As Freshers’ Week approaches I’ve been putting together a series of posts looking at how University Christian Unions’ can be most effective during the first few weeks of term. You can check out Part 1 here, but now it’s time for Part 2:
2. Create a CU culture that loves the local church
As well as wanting Christian freshers to catch the vision of Christian Union (see Part 1!), it’s crucial that they also see the importance of belonging, serving, and being pastored as part of a local church. But if there isn’t much of a culture of being part of a local church amongst returning students, then it’s unlikely that freshers will be any different.
In the New Testament church isn’t an event you attend, neither is it a building you frequent. The biblical model is a gathering of people to whom you belong, and who are together and through the means of each other being transformed into the likeness of Christ. In my first year at Uni this just wasn’t on my radar, and I think my Christian growth stuttered as a result. I’d thrown myself into my college CU, but I didn’t have belonging to a church high on my list of priorities. As a result I was a consumer, a passenger, who simply turned up to a church on a Sunday night to get stuff out of a meeting. I had no commitment to the people around me, no real sense of accountability to the leadership, no sense of being pastored by them, and in no way was I serving that church. I attended pretty much because it was the done thing for Christians to do but to use Joshua Harris’ phrase, I was dating the church. In the summer holiday after first-year, I realised that come September it had to change.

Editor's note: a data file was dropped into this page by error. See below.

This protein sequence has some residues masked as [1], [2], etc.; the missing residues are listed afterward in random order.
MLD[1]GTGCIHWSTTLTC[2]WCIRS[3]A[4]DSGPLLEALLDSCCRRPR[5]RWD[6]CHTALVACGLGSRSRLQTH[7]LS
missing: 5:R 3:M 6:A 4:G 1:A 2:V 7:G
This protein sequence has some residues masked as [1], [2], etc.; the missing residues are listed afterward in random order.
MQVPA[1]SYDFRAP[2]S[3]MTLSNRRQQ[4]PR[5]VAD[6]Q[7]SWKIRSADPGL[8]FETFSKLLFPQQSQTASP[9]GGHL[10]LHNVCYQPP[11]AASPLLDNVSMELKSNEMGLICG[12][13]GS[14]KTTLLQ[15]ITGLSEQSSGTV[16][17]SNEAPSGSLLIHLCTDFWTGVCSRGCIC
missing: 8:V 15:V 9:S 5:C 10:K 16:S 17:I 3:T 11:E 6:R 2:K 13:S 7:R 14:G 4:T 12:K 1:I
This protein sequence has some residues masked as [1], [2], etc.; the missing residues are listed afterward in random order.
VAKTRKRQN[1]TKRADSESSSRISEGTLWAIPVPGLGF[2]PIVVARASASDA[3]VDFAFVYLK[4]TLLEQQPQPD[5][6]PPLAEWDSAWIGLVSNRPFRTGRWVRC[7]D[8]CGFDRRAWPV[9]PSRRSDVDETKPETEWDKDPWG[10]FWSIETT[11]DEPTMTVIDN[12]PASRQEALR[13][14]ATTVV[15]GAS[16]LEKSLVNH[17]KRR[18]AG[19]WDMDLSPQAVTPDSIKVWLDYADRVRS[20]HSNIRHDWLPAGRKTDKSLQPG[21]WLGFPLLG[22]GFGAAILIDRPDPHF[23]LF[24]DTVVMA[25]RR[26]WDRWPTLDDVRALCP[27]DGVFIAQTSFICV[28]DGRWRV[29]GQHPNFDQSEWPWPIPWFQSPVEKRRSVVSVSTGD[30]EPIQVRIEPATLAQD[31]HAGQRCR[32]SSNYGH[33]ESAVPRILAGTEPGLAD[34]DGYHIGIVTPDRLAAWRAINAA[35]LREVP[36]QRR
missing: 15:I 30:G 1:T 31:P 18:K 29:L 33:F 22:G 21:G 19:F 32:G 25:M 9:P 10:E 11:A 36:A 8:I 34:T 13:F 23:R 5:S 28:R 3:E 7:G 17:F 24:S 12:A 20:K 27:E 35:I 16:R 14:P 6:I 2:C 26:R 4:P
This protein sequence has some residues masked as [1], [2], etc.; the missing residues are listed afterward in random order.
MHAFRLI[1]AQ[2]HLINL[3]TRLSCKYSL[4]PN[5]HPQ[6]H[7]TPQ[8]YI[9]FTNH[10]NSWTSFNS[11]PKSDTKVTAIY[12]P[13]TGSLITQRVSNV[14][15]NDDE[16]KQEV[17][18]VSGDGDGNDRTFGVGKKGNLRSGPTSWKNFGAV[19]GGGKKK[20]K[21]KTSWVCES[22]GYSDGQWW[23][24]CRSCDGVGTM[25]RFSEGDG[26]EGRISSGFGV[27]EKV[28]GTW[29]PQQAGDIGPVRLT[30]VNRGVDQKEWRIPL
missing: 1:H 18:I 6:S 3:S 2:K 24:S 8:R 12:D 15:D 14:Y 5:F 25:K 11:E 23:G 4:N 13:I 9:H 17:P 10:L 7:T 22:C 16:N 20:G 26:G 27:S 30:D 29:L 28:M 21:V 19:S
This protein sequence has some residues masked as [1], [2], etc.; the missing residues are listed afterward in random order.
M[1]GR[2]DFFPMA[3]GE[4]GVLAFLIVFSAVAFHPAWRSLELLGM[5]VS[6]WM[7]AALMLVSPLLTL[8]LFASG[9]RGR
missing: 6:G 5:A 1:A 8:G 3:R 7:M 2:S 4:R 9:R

What kind of culture do you have in your CU when it comes to church? Are you helping other students to have a biblical vision of church, and showing them how being part of a church is different to being part of a CU? Why not have a slot on ‘getting stuck into church’ in your first few meetings. As 2nd & 3rd years are you modelling using your extra time and energy to serve sacrificially at your church, or are you simply modelling a consumer ‘date-the-church’ mentality?